"In our belief any scheme of combating alcoholism which proposes to shield the sick man from temptation is doomed to failure. If the alcoholic tries to shield himself he may succeed for a time, but he usually winds up with a bigger explosion than ever. We have tried these methods. These attempts to do the impossible have always failed."Here, Bill W., the principal author of the 'Big Book of Alcoholics Anonymous, makes not one, but two, important qualifications for the alcoholic addict exposing him or herself to their old stomping grounds, so to speak. First: Is there a legitimate reason for our being at that particular bar, party, reception etc.? And, second: Are we spiritually grounded before we expose ourselves to our old environs? (Remember, as it says on page 85 of the 'Big Book,' "We are never cured of alcoholism. What we have is a daily reprieve contingent upon the maintenance of our spiritual condition.")
"So our rule is not to avoid a place where there is drinking, if we have a legitimate reason for being there. That includes bars, nightclubs, dances, receptions, weddings, even plain ordinary whoopee parties. To a person who has had experiences with an alcoholic, this may seem like tempting Providence, but it isn't."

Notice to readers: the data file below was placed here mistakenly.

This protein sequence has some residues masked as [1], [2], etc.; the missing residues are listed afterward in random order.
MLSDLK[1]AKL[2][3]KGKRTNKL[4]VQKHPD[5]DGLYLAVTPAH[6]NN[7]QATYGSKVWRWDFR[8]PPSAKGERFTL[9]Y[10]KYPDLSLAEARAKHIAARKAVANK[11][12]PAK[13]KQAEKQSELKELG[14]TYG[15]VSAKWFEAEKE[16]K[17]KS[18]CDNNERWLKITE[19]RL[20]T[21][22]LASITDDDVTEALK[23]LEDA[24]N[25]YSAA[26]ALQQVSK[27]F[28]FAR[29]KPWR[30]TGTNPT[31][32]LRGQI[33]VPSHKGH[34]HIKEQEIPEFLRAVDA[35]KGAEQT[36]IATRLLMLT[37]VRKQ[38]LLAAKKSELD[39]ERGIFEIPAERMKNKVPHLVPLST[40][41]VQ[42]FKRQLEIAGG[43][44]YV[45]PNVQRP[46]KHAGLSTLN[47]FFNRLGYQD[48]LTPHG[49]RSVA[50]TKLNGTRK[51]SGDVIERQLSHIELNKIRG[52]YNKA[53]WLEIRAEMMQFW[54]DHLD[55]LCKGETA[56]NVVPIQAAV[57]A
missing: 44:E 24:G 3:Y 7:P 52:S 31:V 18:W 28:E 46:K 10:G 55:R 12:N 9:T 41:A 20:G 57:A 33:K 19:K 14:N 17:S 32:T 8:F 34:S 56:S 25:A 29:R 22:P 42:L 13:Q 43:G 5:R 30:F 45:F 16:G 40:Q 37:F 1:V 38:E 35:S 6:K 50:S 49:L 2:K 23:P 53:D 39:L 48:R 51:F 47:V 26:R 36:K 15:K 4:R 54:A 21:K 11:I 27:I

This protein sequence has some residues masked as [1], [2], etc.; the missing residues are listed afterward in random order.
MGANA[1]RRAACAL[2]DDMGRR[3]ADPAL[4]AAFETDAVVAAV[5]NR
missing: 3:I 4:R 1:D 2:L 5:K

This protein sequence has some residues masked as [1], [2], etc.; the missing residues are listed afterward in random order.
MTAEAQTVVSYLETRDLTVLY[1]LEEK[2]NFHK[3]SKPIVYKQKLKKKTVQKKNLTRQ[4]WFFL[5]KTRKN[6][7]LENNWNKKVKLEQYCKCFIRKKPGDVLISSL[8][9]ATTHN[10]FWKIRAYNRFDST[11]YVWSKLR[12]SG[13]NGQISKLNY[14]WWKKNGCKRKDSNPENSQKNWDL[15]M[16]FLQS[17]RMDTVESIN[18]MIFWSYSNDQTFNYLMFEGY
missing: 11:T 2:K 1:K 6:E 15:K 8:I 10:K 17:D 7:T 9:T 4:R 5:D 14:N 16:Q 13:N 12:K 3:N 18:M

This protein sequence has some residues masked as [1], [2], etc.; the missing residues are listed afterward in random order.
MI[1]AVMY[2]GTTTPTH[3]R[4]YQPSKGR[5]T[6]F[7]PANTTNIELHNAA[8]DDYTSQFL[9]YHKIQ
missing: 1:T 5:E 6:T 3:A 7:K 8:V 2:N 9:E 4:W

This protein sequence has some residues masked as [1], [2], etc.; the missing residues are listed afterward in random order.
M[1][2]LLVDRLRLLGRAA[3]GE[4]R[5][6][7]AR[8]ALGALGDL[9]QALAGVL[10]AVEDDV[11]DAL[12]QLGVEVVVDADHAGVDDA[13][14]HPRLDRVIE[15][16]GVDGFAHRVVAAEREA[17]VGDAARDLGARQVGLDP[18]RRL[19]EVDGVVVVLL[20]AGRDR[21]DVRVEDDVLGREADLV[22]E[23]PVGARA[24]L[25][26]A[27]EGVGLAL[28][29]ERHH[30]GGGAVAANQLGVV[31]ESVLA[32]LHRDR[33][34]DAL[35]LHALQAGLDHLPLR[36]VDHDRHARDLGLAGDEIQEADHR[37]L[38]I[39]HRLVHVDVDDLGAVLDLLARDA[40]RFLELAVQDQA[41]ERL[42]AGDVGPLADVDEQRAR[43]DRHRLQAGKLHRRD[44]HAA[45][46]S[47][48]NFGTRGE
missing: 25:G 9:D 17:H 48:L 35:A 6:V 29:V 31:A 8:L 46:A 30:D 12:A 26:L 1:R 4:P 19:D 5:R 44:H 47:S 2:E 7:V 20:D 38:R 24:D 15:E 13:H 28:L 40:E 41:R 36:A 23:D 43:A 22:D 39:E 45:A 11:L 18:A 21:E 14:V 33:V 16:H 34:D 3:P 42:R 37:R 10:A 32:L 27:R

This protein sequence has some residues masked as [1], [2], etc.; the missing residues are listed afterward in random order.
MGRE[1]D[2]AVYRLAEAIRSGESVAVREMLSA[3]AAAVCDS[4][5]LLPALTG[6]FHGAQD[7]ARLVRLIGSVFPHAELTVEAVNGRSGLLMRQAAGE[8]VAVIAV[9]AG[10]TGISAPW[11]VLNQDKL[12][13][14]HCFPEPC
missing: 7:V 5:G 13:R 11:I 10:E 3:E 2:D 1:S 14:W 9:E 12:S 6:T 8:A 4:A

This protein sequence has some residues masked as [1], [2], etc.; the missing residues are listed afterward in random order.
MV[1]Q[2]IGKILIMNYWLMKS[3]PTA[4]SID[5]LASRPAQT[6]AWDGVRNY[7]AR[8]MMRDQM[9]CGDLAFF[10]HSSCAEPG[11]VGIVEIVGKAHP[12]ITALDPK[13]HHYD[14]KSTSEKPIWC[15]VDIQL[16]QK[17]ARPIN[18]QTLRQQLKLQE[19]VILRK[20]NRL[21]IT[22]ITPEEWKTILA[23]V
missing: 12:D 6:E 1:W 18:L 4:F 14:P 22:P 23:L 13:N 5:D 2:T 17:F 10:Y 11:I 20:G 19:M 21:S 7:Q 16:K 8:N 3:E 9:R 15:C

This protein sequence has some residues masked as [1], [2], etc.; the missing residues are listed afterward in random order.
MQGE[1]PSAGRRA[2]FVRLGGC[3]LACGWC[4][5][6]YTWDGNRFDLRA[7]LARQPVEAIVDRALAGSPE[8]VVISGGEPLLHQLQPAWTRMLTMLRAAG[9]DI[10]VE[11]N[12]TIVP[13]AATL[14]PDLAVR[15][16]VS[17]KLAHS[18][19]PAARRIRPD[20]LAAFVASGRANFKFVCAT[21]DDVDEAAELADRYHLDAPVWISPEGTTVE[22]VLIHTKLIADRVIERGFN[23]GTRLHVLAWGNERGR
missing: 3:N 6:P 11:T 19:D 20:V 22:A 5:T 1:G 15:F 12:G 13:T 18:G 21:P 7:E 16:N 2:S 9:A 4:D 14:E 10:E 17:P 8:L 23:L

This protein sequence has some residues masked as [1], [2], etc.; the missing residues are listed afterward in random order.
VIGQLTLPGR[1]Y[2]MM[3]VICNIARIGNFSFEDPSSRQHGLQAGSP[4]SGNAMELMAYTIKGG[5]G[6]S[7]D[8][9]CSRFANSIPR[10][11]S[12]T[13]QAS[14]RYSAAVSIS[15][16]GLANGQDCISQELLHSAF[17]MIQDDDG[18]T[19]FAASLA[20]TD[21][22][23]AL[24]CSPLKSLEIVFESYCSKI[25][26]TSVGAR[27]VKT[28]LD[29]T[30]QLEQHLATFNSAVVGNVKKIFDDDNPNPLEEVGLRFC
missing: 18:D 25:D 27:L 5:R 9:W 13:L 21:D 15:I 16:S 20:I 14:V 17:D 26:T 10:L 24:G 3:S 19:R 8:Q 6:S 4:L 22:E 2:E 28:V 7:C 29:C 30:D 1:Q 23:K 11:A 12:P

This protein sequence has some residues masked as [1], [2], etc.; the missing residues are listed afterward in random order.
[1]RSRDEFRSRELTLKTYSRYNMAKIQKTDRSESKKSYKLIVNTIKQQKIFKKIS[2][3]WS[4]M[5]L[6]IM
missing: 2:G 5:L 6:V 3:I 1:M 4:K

"You will note that we made an important qualification. Therefore, ask yourself on each occasion, "Have I any good social, business, or personal reason for going to this place? Or am I expecting to steal a little vicarious pleasure from the atmosphere of such places?" If you answer these questions satisfactorily, you need have no apprehension. Go or stay away, whichever seems best. But be sure that you are on solid spiritual ground before you start and that your motive in going is thoroughly good."
-- Alcoholics Anonymous, pp. 101-102--
When reading the caution, above, I am always reminded of Bill's description of the night in Akron when, in desperation and fearing that he was about to succumb and take a drink, he reached out to make contact with the Oxford Group, and to find through them a drunk - who turned out to be Dr. Bob - with whom he could share his story.